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SummaryThere's a difference between pointing out clichés and avoiding them all together.
The GoodI don’t think I've ever played a game that started so strongly or sunk into mediocrity so quickly. The first hour of The Bard's Tale is simply brilliant. Sadly, only flashes of this brilliance show up over the next nineteen hours.
Within the first hour, The Bard is asked to kill at rat in the inn's basement, bumps into countless NPCs walking through Houton, and smashes many barrels. Of course the rat is fire-breathing, one of the NPCs demands an apology, and the barrel maker is paying him for each barrel he knocks off—it's good for business. This is The Bard's Tale at its best: pointing out RPG clichés and turning them on their heads or simply skewering them.
If you are a classic gamer, then this isn't The Bard's Tale you remember. There's no traditional party building or first-person jaunts down the streets of Skara Brae. This The Bard's Tale is an action RPG, equal parts sword & sorcery and tongue-in-cheek. It strongly resembles Dark Alliance, having the same engine and all, and plays out from that standard third-person once-removed viewpoint.
The Bard, voiced by Cary Elwes (Errol Flynn still being dead), is a rakish blackguard who's on a personal quest for "Coins and Cleavage", even though others (including the game's narrator) are trying to make a hero out of him. During conversations, The Bard has the option of being snarky or nice (i.e. marginally less snarky). This has an effect on game play—opening quests, gaining items, and the like—being snarky doesn't automatically trigger a bad outcome.
Before I get too far, I should mention this game is absolutely hilarious. The dialogue is always a delight to listen too, but so is skipping it—"Get to the good stuff," growls The Bard. Even generic quests, which are normally filler, are fodder for The Bard. The tutorial even features an exchange where The Bard berates someone who tells him to press the triangle button, "You're worse than that guy who went on about some invisible mouse."
In terms of role playing, The Bard's Tale is pretty bare bones. The Bard has the core attributes you'd expect and gains special combat abilities every few levels. Inventory collected (The Bard: Wanted Posters, Stonehenge Souvenirs, Weight Belts) automatically converts to gold. Stores only sell the bare essentials: swords, armor, flails and bows, and typically only have one of each type. There's no mixing and matching here, either you buy the weapon or armor upgrade or not. Also, if the store's inventory is worse than your current equipment, then the shopkeeper won't even talk to you.
As far as action, The Bard's Tale is a mixed bag. The Bard either uses a one-handed sword, a two-handed sword, a flail, or a bow. Combat is a matter of pressing one button to attack and another to block—which requires timing. The Bard detects enemies faster than they detect him, but once he's close enough to trigger them it's quite a battle. Luckily, The Bard has some friends along.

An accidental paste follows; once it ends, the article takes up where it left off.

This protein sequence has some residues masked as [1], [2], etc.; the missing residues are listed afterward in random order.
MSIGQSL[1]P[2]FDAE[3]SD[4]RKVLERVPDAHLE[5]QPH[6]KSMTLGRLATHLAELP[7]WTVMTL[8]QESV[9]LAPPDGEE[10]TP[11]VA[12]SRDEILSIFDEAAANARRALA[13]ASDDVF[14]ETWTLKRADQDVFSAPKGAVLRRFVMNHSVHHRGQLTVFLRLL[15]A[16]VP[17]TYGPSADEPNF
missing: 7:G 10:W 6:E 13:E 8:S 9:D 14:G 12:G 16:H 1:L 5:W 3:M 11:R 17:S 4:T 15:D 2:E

Using his magical instrument (whichever one's on hand), The Bard can summon a character that serves him until it dies or he unsummons it. Starting with the lowly rat (later upgraded to a Vorpal Rat), The Bard finds more characters to summon and finds instruments that lets him summon more than one character at a time. Whether it’s the Crone for healing, the Knight for combat, or the Trapper for dungeon crawling, most of the characters are essential to the game and they work well together—even commenting on the action from time to time. Also following The Bard are the omniscient Narrator (who hates The Bard) and (if you are lucky) The Dog—the best canine companion since Dogmeat.
The BadI usually find combat in games easy or hard. Here, it is tedious. Simply put, I'm not playing one of the funniest games ever written to kill 1000 trow (kinda like goblins). Unfortunately, The Bard's Tale is combat-intensive, even though combat controls are basic and weapon choices are limited. In fact combat is so poor here, I kept thinking of other games where it was better and where multiplayer was an option. You know, the games The Bard's Tale is poking fun at.
The Bard's Tale has no trouble mocking RPG clichés, but can't seem to avoid them. At one point, The Bard learns that he must fight his way to the top of a tower to free a princess. He grumbles that nothing ever takes place on ground level. At the first floor of the tower, he's confronted by the Boss who awaits him on the top level. "Can't we just finish this here," begs The Bard? The Boss agrees this makes sense, but that's not the way things work. Instead, The Bard must fight his way up three levels, fight the Boss, and then fight his way back down the three levels. Of course the princess wasn't at the top of this tower; The Bard must defeat all three tower bosses to rescue her. Rinse and repeat.
At least with Dark Alliance's tower battle, you have an interesting level design and the conviction of the characters. With The Bard's Tale, you have the sad case of a game that pokes fun at other games, but then delivers an end product worse than them. The Bard's Tale can joke about barrel-smashing, obligatory lava levels, and "Chosen Ones" all day, but isn't bright enough to figure out what to do instead.